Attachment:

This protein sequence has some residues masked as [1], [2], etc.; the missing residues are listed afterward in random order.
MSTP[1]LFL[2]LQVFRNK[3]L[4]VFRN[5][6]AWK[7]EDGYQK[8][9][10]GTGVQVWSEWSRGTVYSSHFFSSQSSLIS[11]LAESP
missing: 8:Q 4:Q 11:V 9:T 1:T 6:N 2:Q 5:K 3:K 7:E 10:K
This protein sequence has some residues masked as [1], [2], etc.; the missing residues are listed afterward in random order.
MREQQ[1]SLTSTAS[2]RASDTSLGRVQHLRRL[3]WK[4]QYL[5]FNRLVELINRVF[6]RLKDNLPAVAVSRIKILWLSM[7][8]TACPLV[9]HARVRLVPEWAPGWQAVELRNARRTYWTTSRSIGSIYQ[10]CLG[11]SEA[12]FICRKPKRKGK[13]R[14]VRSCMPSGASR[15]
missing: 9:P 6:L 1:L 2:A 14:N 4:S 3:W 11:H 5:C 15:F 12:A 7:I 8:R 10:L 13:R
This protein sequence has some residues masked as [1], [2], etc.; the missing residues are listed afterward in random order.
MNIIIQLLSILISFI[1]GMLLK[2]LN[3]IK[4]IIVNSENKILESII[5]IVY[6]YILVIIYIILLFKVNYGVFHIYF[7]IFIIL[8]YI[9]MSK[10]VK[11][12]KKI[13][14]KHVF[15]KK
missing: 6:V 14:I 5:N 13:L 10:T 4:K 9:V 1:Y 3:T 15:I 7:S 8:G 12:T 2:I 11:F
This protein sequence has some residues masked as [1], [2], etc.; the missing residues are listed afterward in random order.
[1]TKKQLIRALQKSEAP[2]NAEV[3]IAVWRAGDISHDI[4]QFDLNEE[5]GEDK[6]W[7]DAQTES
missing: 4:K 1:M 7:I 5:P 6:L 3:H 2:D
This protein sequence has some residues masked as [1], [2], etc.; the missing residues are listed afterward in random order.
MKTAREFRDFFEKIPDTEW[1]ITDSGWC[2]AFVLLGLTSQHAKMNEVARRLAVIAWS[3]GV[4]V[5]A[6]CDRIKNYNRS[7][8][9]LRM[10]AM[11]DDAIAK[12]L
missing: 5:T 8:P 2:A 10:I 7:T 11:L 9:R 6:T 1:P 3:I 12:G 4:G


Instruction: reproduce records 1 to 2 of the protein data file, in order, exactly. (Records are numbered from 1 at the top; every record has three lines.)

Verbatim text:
This protein sequence has some residues masked as [1], [2], etc.; the missing residues are listed afterward in random order.
MSTP[1]LFL[2]LQVFRNK[3]L[4]VFRN[5][6]AWK[7]EDGYQK[8][9][10]GTGVQVWSEWSRGTVYSSHFFSSQSSLIS[11]LAESP
missing: 8:Q 4:Q 11:V 9:T 1:T 6:N 2:Q 5:K 3:K 7:E 10:K
This protein sequence has some residues masked as [1], [2], etc.; the missing residues are listed afterward in random order.
MREQQ[1]SLTSTAS[2]RASDTSLGRVQHLRRL[3]WK[4]QYL[5]FNRLVELINRVF[6]RLKDNLPAVAVSRIKILWLSM[7][8]TACPLV[9]HARVRLVPEWAPGWQAVELRNARRTYWTTSRSIGSIYQ[10]CLG[11]SEA[12]FICRKPKRKGK[13]R[14]VRSCMPSGASR[15]
missing: 9:P 6:L 1:L 2:A 14:N 4:S 3:W 11:H 5:C 15:F 12:A 7:I 8:R 10:L 13:R